Friday, December 2, 2016

A Note On The Tipping Point


Right at the last few pages of The Tipping Point.

What's its theme: the structure of the tip; or, more general, that small things can matter a lot? The book's subtitle is "How Little Things Can Make A Big Difference." 

I'm certain that with effort you can diagram the structure of the tip as it emerges in Gladwell, with its main parts, sub parts, sub sub parts, sub sub sub parts and so on: the law of the few, mavens, connectors, salesmen, stickiness, contagion, the rule of 150, and what have you. I can't from memory keep up with them all or from memory explain the whole system by all its constituents.

The parts and seeming endless subdivision of them, and the sheer discursiveness, wherein sometimes the numerous instances are looped back to the central argument and sometimes, seemingly not--seemingly because maybe I just missed the loop, make me think that really the book essentially boils down to the proposition that small things can matter a lot.

In his conclusion, for my own example, he cites a Cali education prof who concluded that more money, smaller class sizes, and other such benefits, weren't enough to "tip" more teachers into going into tough schools in tough neighborhoods. But the educator, deriving an insight from the Tipping Point, and going beyond the container of conventional benefits, suggested that entire staffs or teams of teachers and principals go into these schools together. In these numbers, there is then born the greater will to attack these tough school/tough neighborhood problems. That new approach might "tip" greater numbers of teachers to those schools than otherwise. It's too early to tell, Gladwell says, if it worked.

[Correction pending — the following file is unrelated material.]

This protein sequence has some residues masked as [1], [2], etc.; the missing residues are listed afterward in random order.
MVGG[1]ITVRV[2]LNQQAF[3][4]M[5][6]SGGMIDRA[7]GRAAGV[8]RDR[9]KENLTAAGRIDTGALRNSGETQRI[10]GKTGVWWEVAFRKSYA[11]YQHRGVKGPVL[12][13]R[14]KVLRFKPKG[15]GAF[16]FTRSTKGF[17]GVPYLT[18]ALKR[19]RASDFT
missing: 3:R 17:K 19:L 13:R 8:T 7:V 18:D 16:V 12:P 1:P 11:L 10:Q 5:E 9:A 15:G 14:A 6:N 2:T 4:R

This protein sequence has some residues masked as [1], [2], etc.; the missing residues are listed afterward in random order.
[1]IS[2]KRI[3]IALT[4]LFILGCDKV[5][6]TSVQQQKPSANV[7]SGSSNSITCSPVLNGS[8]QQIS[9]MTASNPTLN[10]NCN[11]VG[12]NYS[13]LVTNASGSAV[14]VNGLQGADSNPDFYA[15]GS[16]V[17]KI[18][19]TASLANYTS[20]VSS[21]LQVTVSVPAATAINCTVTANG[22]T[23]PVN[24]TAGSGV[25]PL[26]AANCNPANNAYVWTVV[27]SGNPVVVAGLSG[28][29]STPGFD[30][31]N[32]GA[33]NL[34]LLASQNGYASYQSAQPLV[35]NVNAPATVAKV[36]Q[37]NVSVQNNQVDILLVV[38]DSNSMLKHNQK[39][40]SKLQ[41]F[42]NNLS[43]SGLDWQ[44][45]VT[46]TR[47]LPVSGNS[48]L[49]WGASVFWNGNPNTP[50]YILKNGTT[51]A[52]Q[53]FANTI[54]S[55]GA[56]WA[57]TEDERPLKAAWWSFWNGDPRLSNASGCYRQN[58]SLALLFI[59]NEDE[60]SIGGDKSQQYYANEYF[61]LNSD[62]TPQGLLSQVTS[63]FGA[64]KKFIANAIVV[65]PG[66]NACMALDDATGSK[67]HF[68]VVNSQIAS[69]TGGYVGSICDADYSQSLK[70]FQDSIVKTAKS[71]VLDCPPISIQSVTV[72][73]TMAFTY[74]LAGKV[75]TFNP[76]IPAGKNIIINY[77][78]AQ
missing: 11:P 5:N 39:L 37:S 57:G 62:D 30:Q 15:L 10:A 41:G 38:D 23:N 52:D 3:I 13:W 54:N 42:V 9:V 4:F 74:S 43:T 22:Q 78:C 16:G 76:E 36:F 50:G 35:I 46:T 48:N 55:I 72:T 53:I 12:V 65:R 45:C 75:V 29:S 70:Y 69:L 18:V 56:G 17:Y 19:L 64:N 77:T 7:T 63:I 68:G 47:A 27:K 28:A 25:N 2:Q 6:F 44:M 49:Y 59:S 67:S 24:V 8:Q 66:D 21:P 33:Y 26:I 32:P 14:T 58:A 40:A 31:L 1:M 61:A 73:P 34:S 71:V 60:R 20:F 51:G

Now, I don't knock the idea: there's the lovely application of a good insight there. And more power to The Tipping Point that the insight came from it. But how is that application of that idea an example of Gladwell's elaborated structure of the tip? Where's the social epidemic here with all its moving parts, as Gladwell has them? His use of "tip" here seems a touch gratuitous to me, only a touch because Gladwell is so delightful, congenial, good hearted, well intentioned, clear thinking, prodigious in his research, unpretentious and accessible. And his book is choc a bloc with intriguing insights and examples, many counterintuitive, such as Paul Revere as a connector.

But I think the example I cite is telling. I'm arguing his theme, despite his overall argument, is that small things may be hugely consequential and not, now against his argument, so readily systematized.

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